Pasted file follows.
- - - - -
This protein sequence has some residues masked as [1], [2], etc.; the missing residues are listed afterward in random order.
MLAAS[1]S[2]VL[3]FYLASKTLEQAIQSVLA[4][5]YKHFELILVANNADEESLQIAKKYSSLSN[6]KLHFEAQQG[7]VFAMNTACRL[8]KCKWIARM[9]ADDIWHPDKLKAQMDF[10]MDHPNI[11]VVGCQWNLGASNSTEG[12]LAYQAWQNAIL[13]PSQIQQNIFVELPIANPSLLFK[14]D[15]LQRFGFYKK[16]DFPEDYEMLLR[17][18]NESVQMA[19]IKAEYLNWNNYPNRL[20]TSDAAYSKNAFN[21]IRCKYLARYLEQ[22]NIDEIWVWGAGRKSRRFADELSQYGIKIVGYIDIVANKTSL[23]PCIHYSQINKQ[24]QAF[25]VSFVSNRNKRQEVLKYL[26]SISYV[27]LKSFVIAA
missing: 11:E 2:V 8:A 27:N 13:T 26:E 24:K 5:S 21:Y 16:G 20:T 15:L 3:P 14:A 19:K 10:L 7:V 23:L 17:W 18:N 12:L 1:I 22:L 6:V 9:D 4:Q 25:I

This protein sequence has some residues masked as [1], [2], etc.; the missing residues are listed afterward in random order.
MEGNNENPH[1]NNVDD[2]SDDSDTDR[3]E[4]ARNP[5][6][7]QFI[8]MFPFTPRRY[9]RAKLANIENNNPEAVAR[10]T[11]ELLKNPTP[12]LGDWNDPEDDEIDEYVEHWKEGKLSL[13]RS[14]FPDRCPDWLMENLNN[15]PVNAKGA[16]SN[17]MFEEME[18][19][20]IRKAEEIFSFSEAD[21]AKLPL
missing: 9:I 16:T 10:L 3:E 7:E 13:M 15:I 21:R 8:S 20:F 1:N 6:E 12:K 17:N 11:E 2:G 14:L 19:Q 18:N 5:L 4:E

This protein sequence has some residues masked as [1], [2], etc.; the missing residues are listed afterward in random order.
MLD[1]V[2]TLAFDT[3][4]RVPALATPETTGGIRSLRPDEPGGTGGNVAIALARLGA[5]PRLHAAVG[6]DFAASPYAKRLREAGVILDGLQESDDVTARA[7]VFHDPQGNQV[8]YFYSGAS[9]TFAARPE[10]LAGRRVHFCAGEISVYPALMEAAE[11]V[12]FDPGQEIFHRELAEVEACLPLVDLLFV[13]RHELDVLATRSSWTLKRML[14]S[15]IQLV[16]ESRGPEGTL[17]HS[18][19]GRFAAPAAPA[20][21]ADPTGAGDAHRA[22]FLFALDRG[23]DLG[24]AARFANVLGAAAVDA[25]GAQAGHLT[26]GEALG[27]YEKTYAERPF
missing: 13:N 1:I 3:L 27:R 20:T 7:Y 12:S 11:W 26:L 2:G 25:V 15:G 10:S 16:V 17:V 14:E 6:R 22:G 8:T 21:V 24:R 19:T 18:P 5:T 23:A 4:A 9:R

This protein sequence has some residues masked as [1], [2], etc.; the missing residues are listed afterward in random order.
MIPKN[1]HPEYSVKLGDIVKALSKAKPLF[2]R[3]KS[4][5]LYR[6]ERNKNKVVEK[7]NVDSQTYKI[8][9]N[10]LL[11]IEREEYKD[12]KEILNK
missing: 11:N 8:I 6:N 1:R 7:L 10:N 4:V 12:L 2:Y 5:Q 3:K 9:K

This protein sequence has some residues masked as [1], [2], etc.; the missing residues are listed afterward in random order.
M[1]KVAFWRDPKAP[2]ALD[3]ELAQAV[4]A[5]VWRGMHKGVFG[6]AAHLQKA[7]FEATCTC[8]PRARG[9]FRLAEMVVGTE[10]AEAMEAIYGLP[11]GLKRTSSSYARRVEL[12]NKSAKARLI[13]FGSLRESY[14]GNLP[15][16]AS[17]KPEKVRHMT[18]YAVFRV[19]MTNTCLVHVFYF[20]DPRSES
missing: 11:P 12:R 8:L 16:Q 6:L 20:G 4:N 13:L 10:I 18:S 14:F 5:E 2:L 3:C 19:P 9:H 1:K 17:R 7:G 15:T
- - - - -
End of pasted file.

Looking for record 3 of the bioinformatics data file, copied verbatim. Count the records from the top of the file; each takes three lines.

This protein sequence has some residues masked as [1], [2], etc.; the missing residues are listed afterward in random order.
MLD[1]V[2]TLAFDT[3][4]RVPALATPETTGGIRSLRPDEPGGTGGNVAIALARLGA[5]PRLHAAVG[6]DFAASPYAKRLREAGVILDGLQESDDVTARA[7]VFHDPQGNQV[8]YFYSGAS[9]TFAARPE[10]LAGRRVHFCAGEISVYPALMEAAE[11]V[12]FDPGQEIFHRELAEVEACLPLVDLLFV[13]RHELDVLATRSSWTLKRML[14]S[15]IQLV[16]ESRGPEGTL[17]HS[18][19]GRFAAPAAPA[20][21]ADPTGAGDAHRA[22]FLFALDRG[23]DLG[24]AARFANVLGAAAVDA[25]GAQAGHLT[26]GEALG[27]YEKTYAERPF
missing: 13:N 1:I 3:L 27:R 20:T 7:Y 12:S 11:W 26:L 2:G 25:V 15:G 10:S 16:V 17:V 14:E 6:R 22:G 8:T 21:V 24:R 19:T 18:P 5:T 23:A 4:A 9:R